Click either image to see the full-size version. (Why two images? I couldn’t decide which I liked best. Let me know your feelings.)

Anna in Air stormy bkgnd CROPPED.Anna in Air sunny bkgnd CROPPED

The force field shield dispenses with the need for those silly bullet-bouncing bracelets. Really! A heavy machine gun fires 60 rounds a SECOND. Each the size of our thumbs, weighing a tenth of a pound, and moving at over 2000 feet per second. Wonder Woman would have awfully sore muscles after deflecting a magazine of those bullets!

And the tiara? What use is it? In the comics it’s a status symbol and a boomerang-like weapon. In my version it’s a super-supercomputer, communicator, and “gravitar” sensor suite. And it can be invisible so she can use it without anyone knowing she has it. Oh, and it helps her sense if someone is telling the truth or lying, so no need for Wonder Woman’s golden lasso.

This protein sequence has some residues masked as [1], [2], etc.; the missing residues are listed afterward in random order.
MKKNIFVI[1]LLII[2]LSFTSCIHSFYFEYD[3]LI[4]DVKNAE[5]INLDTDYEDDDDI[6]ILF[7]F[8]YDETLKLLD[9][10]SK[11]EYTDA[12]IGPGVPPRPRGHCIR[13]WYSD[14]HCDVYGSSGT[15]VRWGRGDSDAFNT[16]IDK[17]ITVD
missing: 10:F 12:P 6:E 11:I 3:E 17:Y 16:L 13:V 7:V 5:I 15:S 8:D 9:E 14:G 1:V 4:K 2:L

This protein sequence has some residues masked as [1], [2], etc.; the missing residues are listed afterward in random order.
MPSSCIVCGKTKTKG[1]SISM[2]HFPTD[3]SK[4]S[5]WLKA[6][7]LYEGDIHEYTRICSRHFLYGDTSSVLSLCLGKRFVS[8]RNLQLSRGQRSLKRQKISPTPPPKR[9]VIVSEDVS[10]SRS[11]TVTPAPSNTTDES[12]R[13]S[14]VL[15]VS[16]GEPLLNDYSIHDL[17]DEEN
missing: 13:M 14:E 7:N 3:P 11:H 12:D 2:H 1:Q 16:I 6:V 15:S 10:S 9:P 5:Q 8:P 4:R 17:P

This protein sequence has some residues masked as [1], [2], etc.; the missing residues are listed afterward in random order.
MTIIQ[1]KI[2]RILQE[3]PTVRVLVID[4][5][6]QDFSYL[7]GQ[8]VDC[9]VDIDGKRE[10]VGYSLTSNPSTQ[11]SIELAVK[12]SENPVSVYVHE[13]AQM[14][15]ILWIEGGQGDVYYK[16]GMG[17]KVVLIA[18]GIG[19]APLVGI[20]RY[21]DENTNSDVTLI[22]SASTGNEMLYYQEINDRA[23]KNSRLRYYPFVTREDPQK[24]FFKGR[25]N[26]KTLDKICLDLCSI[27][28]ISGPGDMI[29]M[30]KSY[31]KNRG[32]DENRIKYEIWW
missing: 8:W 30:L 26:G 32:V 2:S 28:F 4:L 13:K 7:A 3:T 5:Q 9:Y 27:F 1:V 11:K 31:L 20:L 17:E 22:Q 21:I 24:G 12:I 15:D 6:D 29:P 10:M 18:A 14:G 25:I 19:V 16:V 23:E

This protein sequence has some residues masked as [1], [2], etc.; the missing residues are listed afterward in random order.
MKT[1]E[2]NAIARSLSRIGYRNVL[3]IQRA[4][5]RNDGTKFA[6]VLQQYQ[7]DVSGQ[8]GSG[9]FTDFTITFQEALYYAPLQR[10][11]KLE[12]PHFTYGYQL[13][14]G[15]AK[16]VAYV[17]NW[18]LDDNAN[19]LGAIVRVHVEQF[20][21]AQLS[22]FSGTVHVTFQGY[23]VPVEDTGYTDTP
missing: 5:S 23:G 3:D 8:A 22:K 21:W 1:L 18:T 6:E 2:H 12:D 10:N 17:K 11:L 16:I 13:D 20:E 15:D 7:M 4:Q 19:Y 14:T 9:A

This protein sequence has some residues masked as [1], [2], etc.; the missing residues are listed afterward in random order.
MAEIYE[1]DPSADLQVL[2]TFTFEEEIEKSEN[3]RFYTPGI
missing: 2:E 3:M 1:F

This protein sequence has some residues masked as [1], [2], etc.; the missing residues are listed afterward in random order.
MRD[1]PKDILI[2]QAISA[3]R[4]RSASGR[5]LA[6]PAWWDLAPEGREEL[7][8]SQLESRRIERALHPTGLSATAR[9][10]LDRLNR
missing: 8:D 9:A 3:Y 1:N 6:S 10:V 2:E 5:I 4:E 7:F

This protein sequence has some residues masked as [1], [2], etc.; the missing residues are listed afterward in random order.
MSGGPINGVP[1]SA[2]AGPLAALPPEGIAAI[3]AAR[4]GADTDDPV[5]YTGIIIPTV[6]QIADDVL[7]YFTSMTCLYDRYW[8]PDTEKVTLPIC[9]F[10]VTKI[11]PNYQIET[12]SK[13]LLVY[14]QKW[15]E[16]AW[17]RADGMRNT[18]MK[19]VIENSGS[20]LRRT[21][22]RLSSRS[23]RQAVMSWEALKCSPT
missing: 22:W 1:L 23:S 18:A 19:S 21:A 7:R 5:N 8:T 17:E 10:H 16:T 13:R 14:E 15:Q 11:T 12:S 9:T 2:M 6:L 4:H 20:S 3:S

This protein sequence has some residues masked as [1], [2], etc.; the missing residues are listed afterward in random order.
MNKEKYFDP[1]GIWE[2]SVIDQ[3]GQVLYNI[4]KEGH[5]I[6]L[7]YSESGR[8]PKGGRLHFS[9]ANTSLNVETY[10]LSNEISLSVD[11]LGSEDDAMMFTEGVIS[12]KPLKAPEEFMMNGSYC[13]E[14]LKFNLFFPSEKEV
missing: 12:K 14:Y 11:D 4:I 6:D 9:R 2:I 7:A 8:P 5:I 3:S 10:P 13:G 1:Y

Which brings us to the greatest difference of my Star Woman from Wonder Woman. I always thought the Greek gods origins of Diana Prince really stupid. I opted for a sci-fi explanation: she’s an alien. Hey, if it’s good enough for Superman, it’s good enough for Wonder Woman!

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SMART WOMEN – that’s what Taliban, etc. fear most

This may be the most important news story I’ve read so far in this first half of 2016. Now you can read it too.

Meet Sultana, the Taliban’s Worst Fear

This young Afghan woman may be the next Einstein or Hawking. Or Rosalind Franklin. Or she may just be another curious young girl. Either way she is a deadly, deadly menace to tyrants and terrorists worldwide.